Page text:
Market benchmarks in Tokyo, Hong Kong and Seoul declined. Shanghai swung between gains and losses.
Overnight, Wall Street's benchmark S&P 500 index broke a seven-day streak of record closes and fell after the Institute of Supply Management reported service industry activity grew in June at a slower rate than forecast.
The “disappointing drop” suggests the U.S. economic recovery “is not immune” to global pockets of resurgence of the coronavirus, said Mizuho Bank in a report.
The Nikkei 225 in Tokyo sank 1% to 28,363.82 and the Hang Seng in Hong Kong lost 0.7% to 27,881.92.
The Shanghai Composite Index was up 0.2% at 3,535.34 at mid-morning after China's Cabinet announced it would impose stricter data security and other standards on Chinese companies that want to join foreign stock exchanges.
The announcement, at a time when Beijing is tightening control over technology industries, is a potential hurdle for Chinese entrepreneurs who have raised billions of dollars abroad. It comes after ride-hailing service Didi Global Inc. was ordered to stop signing up new users and remove its app from online stores while it increases security for customer information.
The Kospi in Seoul retreated 0.6% to 3,287.11 while the S&P-ASX 200 in Sydney gained 0.7% to 7,316.00.
New Zealand, Singapore and Jakarta declined.
On Wall Street, the S&P lost 0.2% to 4,343.54 on Tuesday, led by losses for banks and energy companies. The index is up 15.6% for the year.
The Dow Jones Industrial Average fell 0.6% to 34,577.37. The Nasdaq Composite rose 0.2% to 14,663.64.
The ISM purchasing managers' index fell to 60.1 from May's record 64.0 on a 100-point scale on which numbers above 50 show activity increasing. That was well below the 63.3 expected by forecasters surveyed by The Wall Street Journal.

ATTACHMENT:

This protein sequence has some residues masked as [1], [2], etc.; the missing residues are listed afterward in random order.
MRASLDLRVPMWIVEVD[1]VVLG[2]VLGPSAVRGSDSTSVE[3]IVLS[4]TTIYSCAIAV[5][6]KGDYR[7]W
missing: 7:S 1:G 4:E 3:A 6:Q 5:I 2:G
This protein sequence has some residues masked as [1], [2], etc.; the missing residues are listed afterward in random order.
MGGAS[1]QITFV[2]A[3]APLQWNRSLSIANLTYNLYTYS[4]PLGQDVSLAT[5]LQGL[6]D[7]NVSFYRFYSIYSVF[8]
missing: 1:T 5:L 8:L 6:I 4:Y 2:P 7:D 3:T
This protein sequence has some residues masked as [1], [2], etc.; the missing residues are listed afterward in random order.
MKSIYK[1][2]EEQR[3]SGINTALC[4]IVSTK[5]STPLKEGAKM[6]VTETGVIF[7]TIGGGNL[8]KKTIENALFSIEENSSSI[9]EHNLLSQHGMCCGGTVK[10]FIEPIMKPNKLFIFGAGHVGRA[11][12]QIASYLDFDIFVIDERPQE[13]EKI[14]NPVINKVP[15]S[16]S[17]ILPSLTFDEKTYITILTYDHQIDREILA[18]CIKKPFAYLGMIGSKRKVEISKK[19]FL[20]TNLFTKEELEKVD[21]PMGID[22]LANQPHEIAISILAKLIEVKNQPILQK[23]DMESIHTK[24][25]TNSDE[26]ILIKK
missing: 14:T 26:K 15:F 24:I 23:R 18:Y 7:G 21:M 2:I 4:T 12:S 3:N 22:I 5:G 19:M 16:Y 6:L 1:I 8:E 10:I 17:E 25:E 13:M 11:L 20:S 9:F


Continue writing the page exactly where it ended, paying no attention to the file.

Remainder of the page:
Travel, hospitality and other services industries have enjoyed a boom as U.S. restrictions on consumer activity ease.
That pushed up U.S. prices, but the latest measure could support the Federal Reserve's position that the inflation spike is temporary. That could help to reassure investors the Fed and other central banks won't feel pressure to cool price rises by rolling back economic stimulus.
Also Tuesday, Didi shares dropped 19.6% in New York. That follows a 5% drop on Friday after Chinese regulators said they were investigating information security at Didi and two other ride technology companies. Full Truck Alliance, the operator of two truck logistics platforms, lost 6.7% and Kanzhun Ltd., an online recruitment outfit, dropped 15.9%.
Amazon jumped 4.7% after the Pentagon said it is canceling a cloud-computing contract with rival Microsoft that could eventually have been worth $10 billion and will instead pursue a deal with both Microsoft and Amazon. Microsoft shares were little changed.
In energy markets, benchmark U.S. crude lost 14 cents to $73.23 per barrel in electronic trading on the New York Mercantile Exchange. The contract fell $1.79 to $73.37 on Tuesday. Brent crude, the basis for pricing international oils, retreated 30 cents to $74.23 per barrel in London. It plunged $2.63 the previous session to $74.53.
The dollar edged down to 110.60 yen from Tuesday's 110.63. The euro declined to $1.1824 from $1.1826.